I was reminded of Stardust Memories, one of the best films about an artist in transition BY an artist in transition (oops, I mean THE BEST film about an artist in transition by an artist in transition — clear, concise assertion). Specifically the part where Woody Allen is confronted by aliens who tell him, “We enjoy your films, particularly the early funny ones” echoing the same criticism he was hearing from his fans in that film and, doubtless, in reality circa 1980. There are always fans out there who want artists of every ilk to keep doing the same thing over and over again, asking their idols, ever so nicely, to never grow or experiment. Personally, all I want to see out of Don Hertzfeldt is his next film, exactly as he wants to make it, whatever it may turn out to be.

Having said that, he showed us an untitled new film in post production that’s currently only known as “That Tooth Thing.” It’s a silly dark comedy. The more fickle fans will be appeased before Don goes on to complete the final act of his sombre “Bill Trilogy” next.

The day after the Evening, I was up early to have breakfast with friends. The occasion was the return visit of our pal, Nic Wright, who was on a break from his sitcom Accidentally on Purpose. After years of slogging in the Canadian film and television trenches, Nic moved to L.A. and got a gig on the new CBS sitcom. He plays the Fonzie of the show. And by “Fonzie” I mean “supporting character who so distinguishes himself in the ensemble cast that he becomes key to the success of the show.” I could also call him the Urkel of the show, but that doesn’t sound as cool. Having known Nic for years, I can assure you that he’s not a scruffy stoner, he only plays one on TV. You can go to the official website and check out his video blog and see him talk about finally learning to drive at the advanced age of 27. I know there’s not much choice in the matter living in L.A., but I called him a traitor just the same. I’m a teensy bit older and remain steadfastly determined to never get my licence. Of course, I don’t live in a concrete desert, so my lifestyle choice is still a viable option.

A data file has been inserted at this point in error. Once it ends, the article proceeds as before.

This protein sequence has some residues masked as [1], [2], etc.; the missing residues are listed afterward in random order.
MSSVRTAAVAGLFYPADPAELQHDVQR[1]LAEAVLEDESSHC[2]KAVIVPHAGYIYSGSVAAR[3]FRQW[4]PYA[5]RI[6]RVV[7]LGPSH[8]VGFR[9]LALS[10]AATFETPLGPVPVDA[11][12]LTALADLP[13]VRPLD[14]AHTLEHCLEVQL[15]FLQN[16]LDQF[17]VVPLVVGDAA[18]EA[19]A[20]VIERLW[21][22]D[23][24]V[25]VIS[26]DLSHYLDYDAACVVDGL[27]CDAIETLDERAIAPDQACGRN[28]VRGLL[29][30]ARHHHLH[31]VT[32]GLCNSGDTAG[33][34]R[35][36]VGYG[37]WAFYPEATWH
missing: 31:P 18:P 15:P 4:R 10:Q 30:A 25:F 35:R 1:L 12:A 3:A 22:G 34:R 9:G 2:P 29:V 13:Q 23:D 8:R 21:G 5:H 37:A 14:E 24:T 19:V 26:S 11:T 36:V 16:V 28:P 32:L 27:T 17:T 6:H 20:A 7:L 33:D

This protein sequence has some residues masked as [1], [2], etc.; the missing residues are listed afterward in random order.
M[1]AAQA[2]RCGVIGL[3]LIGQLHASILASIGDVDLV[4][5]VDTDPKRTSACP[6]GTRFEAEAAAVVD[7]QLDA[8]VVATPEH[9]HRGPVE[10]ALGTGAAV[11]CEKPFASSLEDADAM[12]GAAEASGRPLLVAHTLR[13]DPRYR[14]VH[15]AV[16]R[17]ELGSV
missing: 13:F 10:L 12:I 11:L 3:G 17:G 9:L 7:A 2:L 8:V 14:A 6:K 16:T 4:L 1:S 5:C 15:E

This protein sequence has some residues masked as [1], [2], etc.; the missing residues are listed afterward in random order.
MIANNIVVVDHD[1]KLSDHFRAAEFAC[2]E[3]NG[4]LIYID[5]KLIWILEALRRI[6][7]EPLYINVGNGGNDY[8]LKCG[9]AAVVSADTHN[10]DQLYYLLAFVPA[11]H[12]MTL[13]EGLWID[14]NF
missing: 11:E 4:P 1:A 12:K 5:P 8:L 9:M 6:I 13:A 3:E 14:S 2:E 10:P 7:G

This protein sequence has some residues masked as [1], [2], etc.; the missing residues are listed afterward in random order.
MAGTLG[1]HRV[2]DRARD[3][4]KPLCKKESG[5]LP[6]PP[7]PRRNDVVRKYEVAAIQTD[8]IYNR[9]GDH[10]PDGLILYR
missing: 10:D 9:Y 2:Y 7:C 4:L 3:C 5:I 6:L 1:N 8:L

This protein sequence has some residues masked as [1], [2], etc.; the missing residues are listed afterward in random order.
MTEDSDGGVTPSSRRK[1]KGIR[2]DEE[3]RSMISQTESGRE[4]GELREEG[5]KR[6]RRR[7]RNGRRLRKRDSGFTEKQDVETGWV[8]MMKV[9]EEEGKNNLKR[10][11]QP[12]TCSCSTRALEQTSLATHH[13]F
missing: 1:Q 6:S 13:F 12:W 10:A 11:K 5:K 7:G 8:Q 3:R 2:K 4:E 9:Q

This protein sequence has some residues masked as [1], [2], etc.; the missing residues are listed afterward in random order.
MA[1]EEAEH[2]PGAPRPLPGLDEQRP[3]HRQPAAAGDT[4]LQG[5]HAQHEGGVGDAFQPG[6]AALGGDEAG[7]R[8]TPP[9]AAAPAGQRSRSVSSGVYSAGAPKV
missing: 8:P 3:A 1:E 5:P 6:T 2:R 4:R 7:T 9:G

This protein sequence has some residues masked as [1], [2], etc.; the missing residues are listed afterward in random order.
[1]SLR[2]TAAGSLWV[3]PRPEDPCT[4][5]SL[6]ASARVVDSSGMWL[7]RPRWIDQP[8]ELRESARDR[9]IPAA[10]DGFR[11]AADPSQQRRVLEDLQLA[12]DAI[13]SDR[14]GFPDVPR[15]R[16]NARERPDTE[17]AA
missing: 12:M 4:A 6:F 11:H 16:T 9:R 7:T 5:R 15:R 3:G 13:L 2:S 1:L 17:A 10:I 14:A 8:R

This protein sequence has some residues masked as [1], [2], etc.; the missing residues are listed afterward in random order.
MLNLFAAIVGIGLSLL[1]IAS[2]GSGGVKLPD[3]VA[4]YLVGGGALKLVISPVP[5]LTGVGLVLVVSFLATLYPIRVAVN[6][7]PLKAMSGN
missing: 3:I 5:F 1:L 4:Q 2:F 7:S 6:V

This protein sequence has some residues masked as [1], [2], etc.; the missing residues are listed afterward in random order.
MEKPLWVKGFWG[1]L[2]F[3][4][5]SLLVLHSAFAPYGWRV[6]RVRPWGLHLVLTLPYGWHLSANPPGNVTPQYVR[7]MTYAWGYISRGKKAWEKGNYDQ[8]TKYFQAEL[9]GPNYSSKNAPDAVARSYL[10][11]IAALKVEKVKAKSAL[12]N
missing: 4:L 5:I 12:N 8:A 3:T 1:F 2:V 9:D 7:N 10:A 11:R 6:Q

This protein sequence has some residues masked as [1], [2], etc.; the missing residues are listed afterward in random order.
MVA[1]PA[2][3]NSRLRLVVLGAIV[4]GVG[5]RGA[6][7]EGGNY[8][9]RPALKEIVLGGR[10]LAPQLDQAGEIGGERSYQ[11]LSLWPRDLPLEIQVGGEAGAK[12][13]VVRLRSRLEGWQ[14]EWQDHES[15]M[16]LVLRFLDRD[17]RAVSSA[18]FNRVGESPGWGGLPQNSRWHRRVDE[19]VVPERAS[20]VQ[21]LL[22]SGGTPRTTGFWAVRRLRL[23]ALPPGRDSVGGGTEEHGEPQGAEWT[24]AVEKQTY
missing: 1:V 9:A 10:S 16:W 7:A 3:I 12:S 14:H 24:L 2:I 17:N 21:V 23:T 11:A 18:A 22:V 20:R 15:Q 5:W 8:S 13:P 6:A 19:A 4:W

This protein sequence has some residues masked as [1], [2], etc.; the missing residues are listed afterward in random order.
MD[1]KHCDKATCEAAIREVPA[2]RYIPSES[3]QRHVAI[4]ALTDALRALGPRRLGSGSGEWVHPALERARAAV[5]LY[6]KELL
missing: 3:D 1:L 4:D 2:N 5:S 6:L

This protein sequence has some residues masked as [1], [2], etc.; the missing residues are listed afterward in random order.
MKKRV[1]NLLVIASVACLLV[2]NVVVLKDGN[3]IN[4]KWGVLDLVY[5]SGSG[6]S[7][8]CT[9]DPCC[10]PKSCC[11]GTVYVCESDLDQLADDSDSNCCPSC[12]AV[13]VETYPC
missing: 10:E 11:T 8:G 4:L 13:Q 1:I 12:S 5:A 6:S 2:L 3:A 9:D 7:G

Also in attendance was Rebecca Croll, AKA “Becky,” AKA, “Oh no, here comes one of the Crolls, let’s cross the street and keep our heads down and maybe she won’t notice us.” I’ve known Becky since she was eight. Now she’s all grown up with full ACTRA membership as of this month. She just appeared in a scene for Barney’s Version opposite my doppelganger, Paul Giamatti. Barney’s Version, which will forever be known as the movie that fucked up Twilight’s casting continuity, is based on the Mordecai Richler novel and is therefore, fittingly, being shot in Montreal. Sadly, Becky had no on-set scandals to relate, but I was gratified to hear that despite our uncanny resemblance, I, at least, tower high above Mr. Giamatti and his modest stature. Take that you Hollywood bigshot with all your fame and wealth! Your money and your celebrity ain’t gonna buy you an extra half-foot of height! Yeah, that’s right. Choke on it.

Pictured: Nicolas Wright, Rebecca Croll and Shane Simmons all lean forward to obscure everyone else at the table whose importance is diminished to nothingness without a current film or television project to their name. Losers.